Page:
It was bedtime for Rudy Hummel. He pulled on three pairs of pants and four shirts. He slipped into a pair of boots. He walked out into the starry December night and headed for his snow house.

It was bedtime for Rudy Hummel. He pulled on three pairs of pants and four shirts. He slipped into a pair of boots. He walked out into the starry December night and headed for his snow house.

The temperature was 8 degrees.

For Hummel, 17, this would be his 193rd night in a row sleeping outdoors. He started June 7, sleeping on an elevated platform in a copse of balsam fir in his backyard.

"Originally, it was just going to be for the summer," he said. "I thought it would be cool to spend the whole summer sleeping outside."

An outdoorsy kid in an outdoorsy family, he enjoyed dropping off to sleep listening to the owls. He liked waking up to the sound of birdsong and to shafts of sunlight slanting through the balsam boughs. September came, and he wasn't ready to come inside.

"I thought, 'I need something more fun,' " he told the Duluth News Tribune.

So, he decided to shoot for a full year of sleeping outdoors. When winter came on, he built the snow house. He piled up a mountain of snow, let it set up and then hollowed it out. He finished building his snow house on Dec. 10 and has been sleeping there every night since.

"I've always liked setting goals and making them, challenging myself," said Hummel, who's working toward his Eagle Scout rank.

"Another part is, I really like sunrises."

At the tunnel entrance to his backyard snow house, Hummel wriggled through the entrance and crawled atop his pile of bedding on a snow shelf. The place was homey, if tight. A string of blue Christmas lights was strung across the roof. A tiny Christmas tree — with lights— sat in a corner of the white house. A small rug covered part of the snow floor.

Hummel punched a remote switch, and all of the lights came on. The blue light gave the distinct impression of cold storage, but Hummel knew he would be toasty again that night. Already, he had weathered nights as cold as 17 below zero with no problem. He had his sleeping system down cold.

Beneath him, atop his snow shelf, lay two foam pads, 3 inches of straw, a Therma-Rest foam pad, a thick foam pad and an empty sleeping bag. He would sleep in four sleeping bags topped by a quilt and a blanket.

The snow house smelled like straw, which littered the white floor. In this holiday season, Hummel seemed to be occupying his own Nativity scene.

Hummel loves the snow house, which he learned to build as a Boy Scout here in Duluth. Earlier, when his family lived in Alaska, he had winter camped in snow shelters as part of a Boy Scout winter program. The snow house is a clear upgrade from his platform in the trees, he said, which was getting a little uncomfortable as winter came on.

"I was sick of the tree house," Hummel said. "When it was windy, the snow would blow in. I'd wake up with an inch of snow on me. My quilt would be encrusted with ice."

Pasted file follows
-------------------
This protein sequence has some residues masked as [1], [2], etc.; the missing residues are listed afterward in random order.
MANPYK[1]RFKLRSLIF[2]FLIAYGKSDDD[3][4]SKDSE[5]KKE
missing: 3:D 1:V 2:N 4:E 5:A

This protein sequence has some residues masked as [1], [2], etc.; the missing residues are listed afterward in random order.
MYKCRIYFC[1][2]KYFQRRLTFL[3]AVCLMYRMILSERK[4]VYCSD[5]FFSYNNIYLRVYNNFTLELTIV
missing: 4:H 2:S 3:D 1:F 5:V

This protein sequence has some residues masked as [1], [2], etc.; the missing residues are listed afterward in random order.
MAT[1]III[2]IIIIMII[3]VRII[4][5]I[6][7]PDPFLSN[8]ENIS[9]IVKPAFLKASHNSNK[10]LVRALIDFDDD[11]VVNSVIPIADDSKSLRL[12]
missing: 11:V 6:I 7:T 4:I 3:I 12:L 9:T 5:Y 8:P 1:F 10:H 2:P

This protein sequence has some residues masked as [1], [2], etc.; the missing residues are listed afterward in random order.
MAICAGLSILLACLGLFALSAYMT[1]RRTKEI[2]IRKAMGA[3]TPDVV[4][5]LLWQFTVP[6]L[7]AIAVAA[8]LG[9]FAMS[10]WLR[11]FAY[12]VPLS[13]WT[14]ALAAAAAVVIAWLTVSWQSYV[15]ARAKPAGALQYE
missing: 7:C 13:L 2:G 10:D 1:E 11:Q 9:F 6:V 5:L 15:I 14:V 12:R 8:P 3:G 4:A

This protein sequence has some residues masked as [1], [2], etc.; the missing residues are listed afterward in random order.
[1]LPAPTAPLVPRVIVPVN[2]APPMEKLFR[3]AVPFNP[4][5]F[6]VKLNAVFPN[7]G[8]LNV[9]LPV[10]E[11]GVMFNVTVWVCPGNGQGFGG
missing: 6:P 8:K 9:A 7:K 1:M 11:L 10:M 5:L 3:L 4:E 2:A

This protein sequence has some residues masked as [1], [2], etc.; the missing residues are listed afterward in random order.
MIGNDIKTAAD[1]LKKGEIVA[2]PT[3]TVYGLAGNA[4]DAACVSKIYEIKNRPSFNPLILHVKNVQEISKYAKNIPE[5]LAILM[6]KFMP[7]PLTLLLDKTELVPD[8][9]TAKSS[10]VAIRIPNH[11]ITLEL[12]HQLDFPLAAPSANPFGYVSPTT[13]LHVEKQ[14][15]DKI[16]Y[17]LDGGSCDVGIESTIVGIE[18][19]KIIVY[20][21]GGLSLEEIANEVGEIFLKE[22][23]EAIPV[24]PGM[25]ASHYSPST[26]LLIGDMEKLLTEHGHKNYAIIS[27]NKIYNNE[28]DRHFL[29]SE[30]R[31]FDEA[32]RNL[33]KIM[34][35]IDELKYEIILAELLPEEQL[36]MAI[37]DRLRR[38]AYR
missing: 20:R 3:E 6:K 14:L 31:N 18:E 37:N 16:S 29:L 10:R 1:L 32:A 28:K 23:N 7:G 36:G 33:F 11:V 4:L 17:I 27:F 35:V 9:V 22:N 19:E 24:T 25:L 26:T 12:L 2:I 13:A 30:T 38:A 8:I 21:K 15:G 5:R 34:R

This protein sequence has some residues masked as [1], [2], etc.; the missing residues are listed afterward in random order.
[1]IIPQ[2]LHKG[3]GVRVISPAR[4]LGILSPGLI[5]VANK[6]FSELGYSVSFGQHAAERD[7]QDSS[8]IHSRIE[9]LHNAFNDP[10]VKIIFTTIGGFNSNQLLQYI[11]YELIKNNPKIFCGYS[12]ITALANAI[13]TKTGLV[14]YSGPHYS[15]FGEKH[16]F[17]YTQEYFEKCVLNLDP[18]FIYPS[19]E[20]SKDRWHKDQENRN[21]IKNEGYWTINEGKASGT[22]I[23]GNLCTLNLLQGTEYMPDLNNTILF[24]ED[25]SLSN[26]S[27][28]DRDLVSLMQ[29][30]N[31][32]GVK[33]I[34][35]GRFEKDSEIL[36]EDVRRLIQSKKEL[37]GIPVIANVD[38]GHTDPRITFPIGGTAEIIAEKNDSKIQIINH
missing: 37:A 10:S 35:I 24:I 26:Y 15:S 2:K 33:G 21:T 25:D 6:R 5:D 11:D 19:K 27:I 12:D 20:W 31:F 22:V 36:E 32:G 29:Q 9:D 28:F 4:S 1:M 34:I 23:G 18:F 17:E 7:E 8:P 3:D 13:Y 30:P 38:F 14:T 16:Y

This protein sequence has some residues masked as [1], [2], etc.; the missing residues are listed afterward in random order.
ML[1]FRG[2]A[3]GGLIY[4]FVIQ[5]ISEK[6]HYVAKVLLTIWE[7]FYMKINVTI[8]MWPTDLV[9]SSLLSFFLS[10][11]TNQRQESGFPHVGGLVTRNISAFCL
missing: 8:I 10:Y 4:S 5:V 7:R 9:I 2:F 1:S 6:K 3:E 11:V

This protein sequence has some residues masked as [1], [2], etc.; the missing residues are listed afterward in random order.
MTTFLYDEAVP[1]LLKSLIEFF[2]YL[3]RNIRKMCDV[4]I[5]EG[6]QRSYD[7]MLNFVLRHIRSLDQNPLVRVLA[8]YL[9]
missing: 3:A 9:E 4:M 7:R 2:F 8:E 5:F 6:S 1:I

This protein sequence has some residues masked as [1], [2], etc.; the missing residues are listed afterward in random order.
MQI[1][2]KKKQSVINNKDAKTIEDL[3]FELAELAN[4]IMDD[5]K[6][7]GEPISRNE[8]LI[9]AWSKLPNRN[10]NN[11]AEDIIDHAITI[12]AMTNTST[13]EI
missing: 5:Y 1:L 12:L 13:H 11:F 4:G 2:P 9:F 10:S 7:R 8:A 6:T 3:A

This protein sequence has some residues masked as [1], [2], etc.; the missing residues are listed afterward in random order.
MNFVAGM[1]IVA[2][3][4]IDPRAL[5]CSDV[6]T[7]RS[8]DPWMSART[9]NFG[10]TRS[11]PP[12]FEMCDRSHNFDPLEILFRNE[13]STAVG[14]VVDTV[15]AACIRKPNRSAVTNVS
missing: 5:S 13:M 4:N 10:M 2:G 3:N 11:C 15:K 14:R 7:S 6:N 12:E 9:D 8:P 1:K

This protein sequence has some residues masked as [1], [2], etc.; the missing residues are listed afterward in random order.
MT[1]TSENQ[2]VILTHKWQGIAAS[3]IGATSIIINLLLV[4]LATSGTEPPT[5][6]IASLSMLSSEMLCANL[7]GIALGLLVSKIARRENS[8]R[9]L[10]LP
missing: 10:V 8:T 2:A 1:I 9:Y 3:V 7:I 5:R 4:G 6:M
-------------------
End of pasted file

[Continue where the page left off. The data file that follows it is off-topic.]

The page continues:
Even in summer, the tree platform had its challenges. Wind rattled the tarp over his head. Thunderstorms kept Hummel awake some nights.

The snow house, with its foot-thick walls, deadens all sound except that of passing planes, Hummel said. The first night he went inside, he kept hearing a soft tapping that he couldn't figure out. Finally, he identified it.

"That is me blinking," he told himself. "I could hear myself blink."

His parents, Mark Hummel and Gail Johnejack, are completely supportive of their son's outside sleeping quest. They are a camping family. They know cold and how to dress for it. They made sure the snow house was constructed safely.

Not that Johnejack hasn't worried a night or two, especially as winter came on. But the family has a photo in a scrapbook from a family camping trip to South Dakota's Badlands. The photo shows Rudy Hummel in a tent, holding a book about rattlesnakes. That was the first night he slept alone in his own tent. He was 5.

"It was just a natural progression that he'd want to do this," Johnejack said.

Most of Hummel's friends don't understand his desire to sleep outside for a year.

"They think I'm crazy," he said. "They think it's pointless and stupid."

He shrugs that off, moves on.

His sister, Heidi, 14, agrees with his friends.

"He's crazy," she said. "I think what he's doing is great, but I like my bed too much."

She has promised, however, to spend at least one night in the snow house with him.

Hummel, with more than six months of outside sleeping behind him, is fully confident he'll reach his goal.

"No matter how cold it is, if I'm wearing enough, I'll be fine," he said.

Lately, he has been thinking about using his sleeping-outside experience to raise money for charity, getting people to pledge so much per night for a good cause. He hasn't quite nailed that down yet, but he's working on it.

Now, it was time for Hummel to sign off. He pulled a stocking cap down until it covered his nose. He slithered into his nest. He flicked off his Christmas lights.

Outside, a full moon shone down on the snow. Holiday lights glittered in the neighborhood.

In the blackness inside his house of snow, Hummel settled in for another silent night.